We find ourselves in the Hebrew month of Adar II, which includes Purim and precedes Pesach. These two holidays share a common theme as they both celebrate liberation and freedom from our oppressors. In fact, we specifically celebrate Purim in Adar II (this year being a leap year when we have two months of Adar) so that we keep the two holidays close to each other as they share that common theme.
Liberation and freedom are something we really identify with as Canadian Jews living in the modern age. We are steeped in freedom. We have the liberty to integrate within our society and we enjoy all of the rights and opportunities that are equally available to all Canadian citizens. We are free to practise our Judaism openly and we don’t have to deal with the persecution and poverty that many of our grandparents faced in Europe. This great gift of freedom, however, has also brought the greatest challenge for the North American Jew. The free world has opened up the possibility for the Jew to choose whether or not to identify as a Jew. Jewishness has gone from being destiny to being a conscious choice.
As Rabbi Jonathan Sacks, former chief rabbi of the United Kingdom, put it, “Previously, Jewish identity had been a total one, a matter of dress and speech, manners and mannerisms.”
“Tradition,” sung by Tevye in Fiddler on the Roof, confirms the shtetl Jew didn’t have to make too many choices. Being born a Jew meant it was automatically all-encompassing. Today, however, with the gift of freedom, we can make a personal choice about whether or not we would like to participate in the Jewish community and engage Jewishly. This was clearly illustrated in the results of the recent Pew Research Center Survey of U.S. Jews.
There is a positive side to this freedom of choice though. God created us with the ability to make choices so that we can achieve things on our own. Our choices create the world we live in. When our choices and actions are mindful of our Jewishness and God’s values, we become transformed personally and we transform the world around us into a more Godly place.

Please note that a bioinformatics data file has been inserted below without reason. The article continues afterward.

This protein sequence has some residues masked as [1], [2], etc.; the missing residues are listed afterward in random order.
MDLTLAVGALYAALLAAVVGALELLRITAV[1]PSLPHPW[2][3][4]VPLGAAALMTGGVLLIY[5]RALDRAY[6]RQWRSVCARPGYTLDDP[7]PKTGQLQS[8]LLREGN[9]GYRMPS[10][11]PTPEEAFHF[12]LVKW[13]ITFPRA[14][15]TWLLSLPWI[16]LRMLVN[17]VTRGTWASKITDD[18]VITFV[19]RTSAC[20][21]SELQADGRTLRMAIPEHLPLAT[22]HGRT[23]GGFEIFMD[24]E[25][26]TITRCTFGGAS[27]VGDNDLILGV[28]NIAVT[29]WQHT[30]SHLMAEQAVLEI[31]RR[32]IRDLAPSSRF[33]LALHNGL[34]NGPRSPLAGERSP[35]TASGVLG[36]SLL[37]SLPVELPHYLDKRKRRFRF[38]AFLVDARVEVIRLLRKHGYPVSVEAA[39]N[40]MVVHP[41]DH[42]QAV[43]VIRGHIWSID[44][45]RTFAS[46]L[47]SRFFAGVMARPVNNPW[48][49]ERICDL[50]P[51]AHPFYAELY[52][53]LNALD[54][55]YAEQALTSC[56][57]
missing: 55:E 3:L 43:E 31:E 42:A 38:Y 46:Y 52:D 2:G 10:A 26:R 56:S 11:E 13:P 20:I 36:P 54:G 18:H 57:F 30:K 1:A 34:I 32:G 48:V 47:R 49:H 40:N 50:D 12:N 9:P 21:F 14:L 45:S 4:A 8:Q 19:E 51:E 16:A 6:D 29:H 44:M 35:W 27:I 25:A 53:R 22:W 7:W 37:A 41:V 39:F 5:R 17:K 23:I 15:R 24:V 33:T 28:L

The Baal Shem Tov once said, “True service of God is achieved only when we motivate ourselves.” The power of devoting ourselves to something without coercion is that it becomes more precious to us and we are transformed as a result.
This is the power of the modern world. In the shtetl, there was little we could choose about our lives. There were many things that were determined by our family background and our little close-knit Jewish community. Our engagement with Jewish life was a given. You dressed differently, you spoke differently, you conducted business differently, and this is who you were.
Compare that with today’s world, where our choices in all areas of life are endless. Today, when we choose to live Jewishly, our choices are so much more meaningful and powerful, because they are really our choice. Because our choices to live Jewishly today are freely generated without coercion, our Jewish identity becomes more precious to us. When we engage Jewishly today, it is an ultimate statement of our love and commitment to being a Jew.
As we prepare to celebrate the festival of freedom, let’s embrace the power of this freedom and choose to add one new element of Jewish tradition to our Pesach celebration, thereby making this Pesach a transformative experience for our families and our Jewish community. Wishing you all a Kosher and Happy Pesach!